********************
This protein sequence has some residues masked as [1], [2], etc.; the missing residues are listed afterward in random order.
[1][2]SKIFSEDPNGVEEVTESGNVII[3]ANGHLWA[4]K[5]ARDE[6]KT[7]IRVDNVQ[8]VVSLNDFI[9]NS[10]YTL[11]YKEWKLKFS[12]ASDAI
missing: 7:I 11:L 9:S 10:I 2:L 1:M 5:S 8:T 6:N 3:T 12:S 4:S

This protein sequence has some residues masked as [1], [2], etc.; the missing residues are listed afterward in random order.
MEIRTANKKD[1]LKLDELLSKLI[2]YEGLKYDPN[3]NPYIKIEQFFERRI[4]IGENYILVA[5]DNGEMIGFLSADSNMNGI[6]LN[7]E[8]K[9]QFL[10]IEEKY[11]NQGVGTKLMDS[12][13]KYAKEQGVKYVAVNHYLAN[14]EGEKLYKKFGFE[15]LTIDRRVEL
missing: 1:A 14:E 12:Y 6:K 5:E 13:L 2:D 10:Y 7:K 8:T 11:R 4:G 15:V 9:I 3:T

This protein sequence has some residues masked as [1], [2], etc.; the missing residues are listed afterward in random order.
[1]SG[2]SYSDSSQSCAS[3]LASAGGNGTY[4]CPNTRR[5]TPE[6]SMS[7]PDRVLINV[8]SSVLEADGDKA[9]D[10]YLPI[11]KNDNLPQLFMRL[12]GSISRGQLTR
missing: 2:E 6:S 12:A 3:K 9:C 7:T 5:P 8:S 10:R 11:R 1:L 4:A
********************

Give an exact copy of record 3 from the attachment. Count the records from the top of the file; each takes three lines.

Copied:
This protein sequence has some residues masked as [1], [2], etc.; the missing residues are listed afterward in random order.
[1]SG[2]SYSDSSQSCAS[3]LASAGGNGTY[4]CPNTRR[5]TPE[6]SMS[7]PDRVLINV[8]SSVLEADGDKA[9]D[10]YLPI[11]KNDNLPQLFMRL[12]GSISRGQLTR
missing: 2:E 6:S 12:A 3:K 9:C 7:T 5:P 8:S 10:R 11:R 1:L 4:A